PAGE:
Not only did they go all in with the athletes they chose on Sports Challenge, but with the questions as well. Not everything was easy (although, seriously, who couldn’t get the Dimaggio streak question right) and this may just be because we have the disadvantage of these questions no longer being current events, but there some that were just plain tricky. Asking about the 500-HR Club with Gherig as an option? He had 493 and was the last one they guessed! Not easy by any stretch.
The whole feel of the show went well with the proceedings; lighthearted fun with just enough of the competitive spirit that you would come to expect from professional athletes. Dick Enberg hosting was an inspired choice. Because a clip from a different sporting event prefaced every question, he got to tap into his talent as an announcer while also getting to pal around with some of the most famous athletes of all time on national television. Oh hey Warren Spahn and Hank Aaron, good to see you again! Can’t wait to ask you random questions about your storied careers! (300th win and 600th homerun, respectively.)
Unfortunately, what made Sports Challenge so great 30 years ago is precisely the reason most people don’t know how cool it was. Enberg bought the rights to the show and began to air reruns through ESPN, but due to the high costs associated with rights fees to all of the game clips, this was unsustainable. Both the NFL and Major League Baseball (continuing a long tradition of doing an incredible imitation of a wet blanket) filed complaints for the residual fees. Which is really a shame. Just going through YouTube clips, especially 30 years later, brings unending satisfaction to any sports fan. I’m entirely convinced ESPN should work these fees into current contracts with sports leagues and air repeats of Sports Challenge either online (Grantland channel?) or on ESPN Classic (basically a match made in heaven).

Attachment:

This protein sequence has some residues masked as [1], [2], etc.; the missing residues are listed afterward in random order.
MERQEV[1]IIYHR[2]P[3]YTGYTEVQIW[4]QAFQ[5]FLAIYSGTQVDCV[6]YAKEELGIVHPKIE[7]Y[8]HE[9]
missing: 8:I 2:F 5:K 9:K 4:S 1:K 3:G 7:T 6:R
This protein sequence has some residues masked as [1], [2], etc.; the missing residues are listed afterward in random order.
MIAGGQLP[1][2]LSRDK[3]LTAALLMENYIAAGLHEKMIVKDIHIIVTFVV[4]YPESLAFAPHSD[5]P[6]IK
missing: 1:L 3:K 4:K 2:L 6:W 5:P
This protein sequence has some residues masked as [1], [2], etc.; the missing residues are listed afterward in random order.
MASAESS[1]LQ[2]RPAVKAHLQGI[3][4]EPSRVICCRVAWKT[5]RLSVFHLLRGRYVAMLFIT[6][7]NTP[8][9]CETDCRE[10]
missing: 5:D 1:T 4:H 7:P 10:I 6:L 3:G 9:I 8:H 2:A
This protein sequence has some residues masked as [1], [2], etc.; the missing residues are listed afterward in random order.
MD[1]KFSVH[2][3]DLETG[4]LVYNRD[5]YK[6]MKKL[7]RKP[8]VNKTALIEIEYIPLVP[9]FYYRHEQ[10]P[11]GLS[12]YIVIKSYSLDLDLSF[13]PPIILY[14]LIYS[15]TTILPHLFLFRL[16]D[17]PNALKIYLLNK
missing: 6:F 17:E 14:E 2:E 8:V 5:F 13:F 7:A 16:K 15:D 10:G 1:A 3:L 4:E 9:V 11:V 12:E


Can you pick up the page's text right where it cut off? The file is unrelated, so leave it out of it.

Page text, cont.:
Even better, we could totally pull this off today. You’re telling me someone can convince athletes to appear on Dancing with the Stars but couldn’t get them to give up a couple hours of their lives to show off how much they know about their own sport. It would be awesome. Throw Chris Paul, Blake Griffin and DeAndre Jordan on there against London Fletcher, RG3 and Roy Helu. Proceed to print money. Even better, get stars from the 90’s to come back and battle it out against old rivals. We all know Dennis Rodman isn’t doing anything super productive at the moment. Overall, more game shows should be like this one was. No ridiculous stakes, easy to win, fun and games between competitive but endearing sides, and enough hilarious clips for anyone to successfully procrastinate for hours on end. Please entertainment world, give us more of this.